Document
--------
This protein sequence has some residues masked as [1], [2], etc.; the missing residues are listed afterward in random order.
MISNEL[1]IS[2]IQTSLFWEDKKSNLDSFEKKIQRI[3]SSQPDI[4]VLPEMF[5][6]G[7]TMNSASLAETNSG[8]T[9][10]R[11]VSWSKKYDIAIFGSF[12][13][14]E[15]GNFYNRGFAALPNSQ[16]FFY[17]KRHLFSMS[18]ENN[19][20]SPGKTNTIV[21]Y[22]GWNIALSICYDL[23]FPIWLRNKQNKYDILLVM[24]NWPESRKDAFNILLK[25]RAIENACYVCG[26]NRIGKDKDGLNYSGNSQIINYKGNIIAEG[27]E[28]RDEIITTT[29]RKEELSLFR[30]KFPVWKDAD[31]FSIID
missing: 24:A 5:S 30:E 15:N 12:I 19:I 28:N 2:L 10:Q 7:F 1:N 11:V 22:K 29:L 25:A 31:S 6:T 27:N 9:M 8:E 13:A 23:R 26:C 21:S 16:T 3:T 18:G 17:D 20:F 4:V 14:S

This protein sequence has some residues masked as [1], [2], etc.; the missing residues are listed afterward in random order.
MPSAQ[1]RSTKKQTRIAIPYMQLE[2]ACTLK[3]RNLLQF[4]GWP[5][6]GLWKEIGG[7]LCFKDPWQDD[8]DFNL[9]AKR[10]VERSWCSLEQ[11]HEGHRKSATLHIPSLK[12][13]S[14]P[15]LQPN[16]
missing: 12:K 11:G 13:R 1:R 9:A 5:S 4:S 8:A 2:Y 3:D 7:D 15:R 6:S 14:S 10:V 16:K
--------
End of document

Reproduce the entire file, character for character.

This protein sequence has some residues masked as [1], [2], etc.; the missing residues are listed afterward in random order.
MISNEL[1]IS[2]IQTSLFWEDKKSNLDSFEKKIQRI[3]SSQPDI[4]VLPEMF[5][6]G[7]TMNSASLAETNSG[8]T[9][10]R[11]VSWSKKYDIAIFGSF[12][13][14]E[15]GNFYNRGFAALPNSQ[16]FFY[17]KRHLFSMS[18]ENN[19][20]SPGKTNTIV[21]Y[22]GWNIALSICYDL[23]FPIWLRNKQNKYDILLVM[24]NWPESRKDAFNILLK[25]RAIENACYVCG[26]NRIGKDKDGLNYSGNSQIINYKGNIIAEG[27]E[28]RDEIITTT[29]RKEELSLFR[30]KFPVWKDAD[31]FSIID
missing: 24:A 5:S 30:E 15:N 12:I 19:I 28:N 2:L 10:Q 7:F 1:N 11:V 22:K 29:L 25:A 31:S 6:T 27:N 9:M 8:E 13:A 23:R 26:C 21:S 16:T 3:T 18:G 17:D 20:F 4:V 14:S

This protein sequence has some residues masked as [1], [2], etc.; the missing residues are listed afterward in random order.
MPSAQ[1]RSTKKQTRIAIPYMQLE[2]ACTLK[3]RNLLQF[4]GWP[5][6]GLWKEIGG[7]LCFKDPWQDD[8]DFNL[9]AKR[10]VERSWCSLEQ[11]HEGHRKSATLHIPSLK[12][13]S[14]P[15]LQPN[16]
missing: 12:K 11:G 13:R 1:R 9:A 5:S 4:S 8:A 2:Y 3:D 7:D 15:R 6:S 14:S 10:V 16:K